The Eight Best Local Records of 2011 (So Far)

July is almost upon us, which means we're more than halfway through 2011. It's already been a busy year for local music, with dozens of Valley bands releasing new albums, playing local shows, and heading out on tour.

We've picked eight of our favorite local albums released so far in 2011. It was hard to whittle the list down to eight, and we've surely left off somebody's favorite local band. But we do believe that the eight records listed below highlight the best of Phoenix's music scene, encompassing genres from electro pop and hip-hop to heavy metal and punk. We're eager to see what the rest of the year brings.

Super Stereo, This Is Futurepop (Fervor Records)
Released February 1, 2011

Super Stereo's synth-driven songs are catchy, danceable, and brimming with upbeat messages about music as a unifying force. The video for Super Stereo's single "Life Passed Me By" has been viewed more than 100,000 times on websites, and the band is the subject of our July 7 music feature. Check 'em out at

What Laura Says, Talk (Sundawg Records)
Released May 24, 2011

There are only four tracks on Talk, but each one embodies the multi-instrumentalist mashup of blues, rock, folk, and soul that What Laura Says does so well. Whether it's the organ-driven, '60s pop-sounding track "Porch Indiana," or the groovy, melodic "Sun Is (Out)," the handful of songs on this EP demonstrate the deft sonic diversity of this band. Get more info. at

Cut Throat Logic, With All Due Respect (MPR Entertainment)
Released February 17, 2011

When it comes to Phoenix hip-hop, Cut Throat Logic may be the last national ambassadors standing. While many other local hip-hop acts (like Willy Northpole, Hot Rod, and Juice, to name but a few) teetered on the edge of success after signing to the record label imprints of major artists like Ludacris and 50 Cent, CTL's stayed D.I.Y. and brought national artists in for guest spots. KRS-One appears on this album, spitting a verse on "T.A.F.," one of many furious and infectious tunes in this collection. You can download the whole album for free at

The Father Figures, Lesson Number One (AZPX Records)

Released February 2011
The Father Figures are a Phoenix supergroup, boasting former members of well-known Valley punk bands like Jodie Foster's Army and the North Side Kings. The 13 tracks here embody the hard-and-fast formula of punk rock, but also display the band's impressive musicianship through surf-twang guitars, tight bass lines, and spot-on drumming. Hear some tracks at

The Whisperlights, Surfaces (Have Not Records)
Released June 28, 2011

This eclectic, eight-piece band fuses a variety of world music styles (including afro-beats, French pop, and American folk) into a sonic melting pot of breezy, melodic indie rock. We're not the only ones who've noticed -- The Whisperlights' "Eaten Alive" was "Song of the Day" on National Public Radio this week. Get the 411 at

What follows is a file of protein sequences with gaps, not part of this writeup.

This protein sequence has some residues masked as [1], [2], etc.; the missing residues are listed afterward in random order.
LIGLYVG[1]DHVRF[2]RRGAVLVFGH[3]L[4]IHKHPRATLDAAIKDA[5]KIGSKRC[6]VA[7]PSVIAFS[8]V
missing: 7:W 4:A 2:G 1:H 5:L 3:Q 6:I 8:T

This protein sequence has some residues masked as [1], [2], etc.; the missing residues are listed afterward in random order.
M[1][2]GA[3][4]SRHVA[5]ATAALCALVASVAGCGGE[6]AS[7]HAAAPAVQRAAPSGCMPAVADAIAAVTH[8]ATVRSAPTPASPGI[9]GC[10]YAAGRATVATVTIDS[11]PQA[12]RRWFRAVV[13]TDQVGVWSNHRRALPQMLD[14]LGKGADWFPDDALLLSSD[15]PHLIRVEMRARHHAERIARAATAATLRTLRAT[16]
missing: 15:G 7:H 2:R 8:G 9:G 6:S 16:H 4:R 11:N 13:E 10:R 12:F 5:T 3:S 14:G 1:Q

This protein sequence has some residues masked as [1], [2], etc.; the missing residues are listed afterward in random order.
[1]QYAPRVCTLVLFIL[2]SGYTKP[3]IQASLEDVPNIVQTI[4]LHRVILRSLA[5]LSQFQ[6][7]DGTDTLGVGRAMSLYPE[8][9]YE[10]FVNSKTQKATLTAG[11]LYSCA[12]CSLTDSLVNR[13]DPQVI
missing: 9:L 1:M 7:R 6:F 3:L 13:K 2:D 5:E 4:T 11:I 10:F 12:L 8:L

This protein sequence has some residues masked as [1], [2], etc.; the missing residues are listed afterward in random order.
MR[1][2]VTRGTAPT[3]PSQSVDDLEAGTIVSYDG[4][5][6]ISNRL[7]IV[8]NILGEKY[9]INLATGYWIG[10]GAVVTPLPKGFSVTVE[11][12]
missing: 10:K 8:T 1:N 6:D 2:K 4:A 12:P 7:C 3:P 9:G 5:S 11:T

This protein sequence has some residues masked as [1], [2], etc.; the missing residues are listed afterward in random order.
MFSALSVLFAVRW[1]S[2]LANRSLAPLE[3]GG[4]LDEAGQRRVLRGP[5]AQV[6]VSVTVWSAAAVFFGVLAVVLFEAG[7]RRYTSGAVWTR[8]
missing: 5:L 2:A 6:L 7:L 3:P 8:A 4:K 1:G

The Plainfield Butchers, Hard to Be Human (self-released)
Released February 2011

If The Father Figures are a punk supergroup, then The Plainfield Butchers are a punk super-super-übergroup. Consisting of members of Digital Leather, The Half Empties, Andrew Jackson Jihad, and Big Vinny and the Cattle Thieves, The Plainfield Butchers have their shit down. Tracks like "Truckstop Urinal" and "Nothing To Prove" showcase the band's masterful knack for churning out short, simple, dead-on punk rock ditties. Get some at

Hellen, Sorry For Screaming (self-released)
Released March 2011

Being a female heavy metal singer isn't so much of an anomaly anymore, as vocalists like Otep, Angela Gossow of Arch Enemy, and Zena McKelvy of Estrum have demonstrated that the fairer sex can growl and scream just as loud as the guys. Hellen leader Mindy DuPonte growls and screams, too, but she does so while dexterously drumming behind a big Ludwig kit. Listening to tracks like the brutal "Pony" and the more melodic, operatic stylings of "It's Not Worth It," it's easy to hear why Drumhead magazine hailed Duponte's "performance polyrhythm," and why Metal Hammer magazine called the band's music "eviscerating." Check Hellen out at

The Love Me Nots, The Demon and The Devotee (Atomic A Go Go Records)
Released May 13, 2011

The Love Me Nots' farfisa organ-driven garage rock songs have matured over the years, and The Demon and The Devotee is the band's best record to date. Every track here falls into the band's '60s garage/spy rock/sexy pop sound, but the recordings are more crisp than ever and the lyrics take on a darker tone on tracks like "The End of the Line" (no doubt influenced by front woman Nicole Laurenne's recent cancer scare). The band's music has always been great to dance and drink to, but with this album, it's evolved into music you can think to, as well.

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Niki D'Andrea has covered subjects including drug culture, women's basketball, pirate radio stations, Scottsdale staycations, and fine wine. She has worked at both New Times and Phoenix Magazine, and is now a freelancer.
Contact: Niki D'Andrea